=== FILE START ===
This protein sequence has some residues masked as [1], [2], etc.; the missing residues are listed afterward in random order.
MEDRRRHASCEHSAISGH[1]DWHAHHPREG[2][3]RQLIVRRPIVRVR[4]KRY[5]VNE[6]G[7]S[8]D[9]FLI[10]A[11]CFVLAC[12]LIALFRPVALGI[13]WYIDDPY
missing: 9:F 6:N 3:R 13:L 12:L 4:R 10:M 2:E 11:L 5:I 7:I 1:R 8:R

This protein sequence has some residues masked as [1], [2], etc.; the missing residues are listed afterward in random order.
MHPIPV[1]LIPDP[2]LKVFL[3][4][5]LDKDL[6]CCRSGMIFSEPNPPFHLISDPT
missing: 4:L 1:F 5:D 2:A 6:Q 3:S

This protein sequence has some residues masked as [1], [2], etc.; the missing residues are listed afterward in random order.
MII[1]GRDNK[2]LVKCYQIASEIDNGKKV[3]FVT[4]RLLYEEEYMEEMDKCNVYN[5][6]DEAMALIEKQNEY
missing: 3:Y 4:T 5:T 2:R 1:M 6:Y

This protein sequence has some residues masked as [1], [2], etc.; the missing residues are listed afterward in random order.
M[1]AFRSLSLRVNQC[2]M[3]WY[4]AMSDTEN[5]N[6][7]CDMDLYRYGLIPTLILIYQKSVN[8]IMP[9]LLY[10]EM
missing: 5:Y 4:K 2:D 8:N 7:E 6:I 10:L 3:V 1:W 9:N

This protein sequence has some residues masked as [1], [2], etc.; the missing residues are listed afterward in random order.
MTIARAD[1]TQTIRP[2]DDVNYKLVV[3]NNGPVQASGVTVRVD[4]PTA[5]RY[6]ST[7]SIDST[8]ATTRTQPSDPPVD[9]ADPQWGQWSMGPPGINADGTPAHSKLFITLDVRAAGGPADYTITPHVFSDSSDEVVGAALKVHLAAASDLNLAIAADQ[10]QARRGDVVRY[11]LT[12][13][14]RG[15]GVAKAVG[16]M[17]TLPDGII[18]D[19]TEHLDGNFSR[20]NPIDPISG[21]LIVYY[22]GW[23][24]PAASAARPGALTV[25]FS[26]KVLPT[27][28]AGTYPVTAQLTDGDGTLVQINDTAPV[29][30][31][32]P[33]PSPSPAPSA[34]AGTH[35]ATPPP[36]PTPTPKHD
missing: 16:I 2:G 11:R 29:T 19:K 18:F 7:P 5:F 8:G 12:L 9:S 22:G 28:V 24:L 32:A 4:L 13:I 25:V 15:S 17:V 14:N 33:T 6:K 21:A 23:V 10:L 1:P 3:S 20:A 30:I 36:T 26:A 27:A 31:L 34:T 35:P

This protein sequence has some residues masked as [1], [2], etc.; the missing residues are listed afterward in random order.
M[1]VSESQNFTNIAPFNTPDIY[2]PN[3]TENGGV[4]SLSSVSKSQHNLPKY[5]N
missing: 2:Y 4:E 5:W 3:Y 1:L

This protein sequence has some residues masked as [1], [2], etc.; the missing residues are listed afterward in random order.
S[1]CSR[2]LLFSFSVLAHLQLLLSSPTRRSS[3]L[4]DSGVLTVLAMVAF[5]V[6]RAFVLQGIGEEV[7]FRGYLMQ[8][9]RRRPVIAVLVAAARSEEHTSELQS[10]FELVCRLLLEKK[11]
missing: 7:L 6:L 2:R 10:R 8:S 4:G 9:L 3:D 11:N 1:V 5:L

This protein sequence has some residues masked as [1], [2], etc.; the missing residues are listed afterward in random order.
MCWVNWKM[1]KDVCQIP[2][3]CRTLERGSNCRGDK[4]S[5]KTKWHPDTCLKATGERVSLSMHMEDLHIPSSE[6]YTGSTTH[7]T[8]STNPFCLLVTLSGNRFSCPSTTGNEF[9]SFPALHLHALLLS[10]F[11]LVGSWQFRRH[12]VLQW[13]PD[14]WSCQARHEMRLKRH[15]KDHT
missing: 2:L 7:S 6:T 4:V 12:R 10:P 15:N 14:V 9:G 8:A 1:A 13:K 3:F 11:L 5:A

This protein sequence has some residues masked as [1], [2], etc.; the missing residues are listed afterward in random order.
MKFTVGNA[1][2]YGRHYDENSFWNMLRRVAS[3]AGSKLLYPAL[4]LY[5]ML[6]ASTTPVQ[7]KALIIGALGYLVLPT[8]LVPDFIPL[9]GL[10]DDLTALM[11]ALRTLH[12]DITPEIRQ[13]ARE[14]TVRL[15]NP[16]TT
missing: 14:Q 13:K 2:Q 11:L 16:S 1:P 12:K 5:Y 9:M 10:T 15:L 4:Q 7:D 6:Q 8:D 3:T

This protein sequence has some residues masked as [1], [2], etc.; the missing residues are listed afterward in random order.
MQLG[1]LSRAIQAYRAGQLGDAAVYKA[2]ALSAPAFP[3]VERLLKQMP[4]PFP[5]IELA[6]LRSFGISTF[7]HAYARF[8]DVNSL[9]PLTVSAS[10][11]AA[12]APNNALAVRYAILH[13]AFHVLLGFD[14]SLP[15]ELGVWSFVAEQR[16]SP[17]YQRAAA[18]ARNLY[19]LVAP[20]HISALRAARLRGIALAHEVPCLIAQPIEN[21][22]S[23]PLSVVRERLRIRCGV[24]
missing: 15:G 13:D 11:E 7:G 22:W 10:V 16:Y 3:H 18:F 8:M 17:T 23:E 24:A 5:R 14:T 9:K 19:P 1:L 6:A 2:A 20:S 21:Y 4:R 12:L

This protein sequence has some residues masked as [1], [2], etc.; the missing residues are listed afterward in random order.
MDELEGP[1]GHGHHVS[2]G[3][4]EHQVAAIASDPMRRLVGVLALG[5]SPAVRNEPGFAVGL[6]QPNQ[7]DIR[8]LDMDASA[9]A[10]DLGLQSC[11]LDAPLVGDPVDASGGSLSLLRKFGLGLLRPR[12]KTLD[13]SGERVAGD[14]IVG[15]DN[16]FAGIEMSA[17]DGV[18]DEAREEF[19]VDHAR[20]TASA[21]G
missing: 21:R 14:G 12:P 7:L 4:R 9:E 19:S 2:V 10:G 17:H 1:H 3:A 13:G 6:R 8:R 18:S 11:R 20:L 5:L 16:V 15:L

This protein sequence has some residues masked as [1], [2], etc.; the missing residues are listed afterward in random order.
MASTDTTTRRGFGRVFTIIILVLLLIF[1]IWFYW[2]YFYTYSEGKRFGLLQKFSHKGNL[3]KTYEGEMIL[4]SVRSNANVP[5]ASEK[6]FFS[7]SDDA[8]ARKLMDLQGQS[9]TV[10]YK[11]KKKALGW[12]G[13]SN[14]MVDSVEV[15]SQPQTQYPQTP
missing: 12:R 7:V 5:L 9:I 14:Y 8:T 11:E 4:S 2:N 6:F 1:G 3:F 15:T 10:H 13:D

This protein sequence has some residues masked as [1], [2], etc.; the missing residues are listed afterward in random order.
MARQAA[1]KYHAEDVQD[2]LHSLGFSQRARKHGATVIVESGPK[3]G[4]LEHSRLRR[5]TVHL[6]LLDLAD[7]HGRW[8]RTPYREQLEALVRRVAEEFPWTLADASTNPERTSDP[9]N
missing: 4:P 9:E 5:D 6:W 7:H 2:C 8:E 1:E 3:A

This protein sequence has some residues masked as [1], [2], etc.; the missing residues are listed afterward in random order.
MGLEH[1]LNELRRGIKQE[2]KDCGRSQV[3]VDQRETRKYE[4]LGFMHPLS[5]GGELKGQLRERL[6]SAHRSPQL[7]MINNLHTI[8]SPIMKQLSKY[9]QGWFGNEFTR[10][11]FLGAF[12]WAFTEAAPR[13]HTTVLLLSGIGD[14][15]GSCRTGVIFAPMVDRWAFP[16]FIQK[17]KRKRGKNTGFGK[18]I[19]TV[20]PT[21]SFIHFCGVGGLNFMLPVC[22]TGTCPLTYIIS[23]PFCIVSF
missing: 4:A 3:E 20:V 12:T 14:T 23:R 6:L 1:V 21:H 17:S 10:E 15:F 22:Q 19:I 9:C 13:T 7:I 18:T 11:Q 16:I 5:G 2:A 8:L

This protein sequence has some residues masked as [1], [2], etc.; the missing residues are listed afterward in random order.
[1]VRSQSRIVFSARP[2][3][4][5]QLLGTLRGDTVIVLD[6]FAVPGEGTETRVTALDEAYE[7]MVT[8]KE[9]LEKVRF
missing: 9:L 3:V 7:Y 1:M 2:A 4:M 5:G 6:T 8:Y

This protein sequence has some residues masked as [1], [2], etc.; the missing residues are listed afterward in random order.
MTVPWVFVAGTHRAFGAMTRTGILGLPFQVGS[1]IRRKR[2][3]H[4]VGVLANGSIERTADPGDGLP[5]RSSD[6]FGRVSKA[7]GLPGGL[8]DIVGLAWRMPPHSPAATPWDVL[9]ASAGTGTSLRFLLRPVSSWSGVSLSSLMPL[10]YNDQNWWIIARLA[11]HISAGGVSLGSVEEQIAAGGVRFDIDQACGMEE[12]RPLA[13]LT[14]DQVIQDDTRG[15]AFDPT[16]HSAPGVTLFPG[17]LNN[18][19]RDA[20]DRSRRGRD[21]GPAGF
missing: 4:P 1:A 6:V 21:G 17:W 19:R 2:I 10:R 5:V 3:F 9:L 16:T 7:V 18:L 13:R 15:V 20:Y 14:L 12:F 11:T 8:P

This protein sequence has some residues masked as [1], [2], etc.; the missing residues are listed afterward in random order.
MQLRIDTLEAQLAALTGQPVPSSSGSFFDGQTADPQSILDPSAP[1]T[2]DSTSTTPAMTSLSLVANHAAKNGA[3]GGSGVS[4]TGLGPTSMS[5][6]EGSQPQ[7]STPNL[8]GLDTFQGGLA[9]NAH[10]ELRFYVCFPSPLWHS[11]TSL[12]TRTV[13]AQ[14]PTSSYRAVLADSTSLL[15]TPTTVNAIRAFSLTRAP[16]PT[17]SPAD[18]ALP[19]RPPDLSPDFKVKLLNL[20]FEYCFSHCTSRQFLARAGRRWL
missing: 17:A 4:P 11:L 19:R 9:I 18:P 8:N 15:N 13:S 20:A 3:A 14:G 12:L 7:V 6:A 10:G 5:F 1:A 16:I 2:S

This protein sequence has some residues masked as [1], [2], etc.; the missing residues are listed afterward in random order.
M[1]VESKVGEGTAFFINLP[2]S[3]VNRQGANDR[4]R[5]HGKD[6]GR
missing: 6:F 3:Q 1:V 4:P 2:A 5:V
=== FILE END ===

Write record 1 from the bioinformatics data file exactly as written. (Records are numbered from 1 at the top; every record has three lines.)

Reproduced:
This protein sequence has some residues masked as [1], [2], etc.; the missing residues are listed afterward in random order.
MEDRRRHASCEHSAISGH[1]DWHAHHPREG[2][3]RQLIVRRPIVRVR[4]KRY[5]VNE[6]G[7]S[8]D[9]FLI[10]A[11]CFVLAC[12]LIALFRPVALGI[13]WYIDDPY
missing: 9:F 6:N 3:R 13:L 12:L 4:R 10:M 2:E 11:L 5:I 7:I 1:R 8:R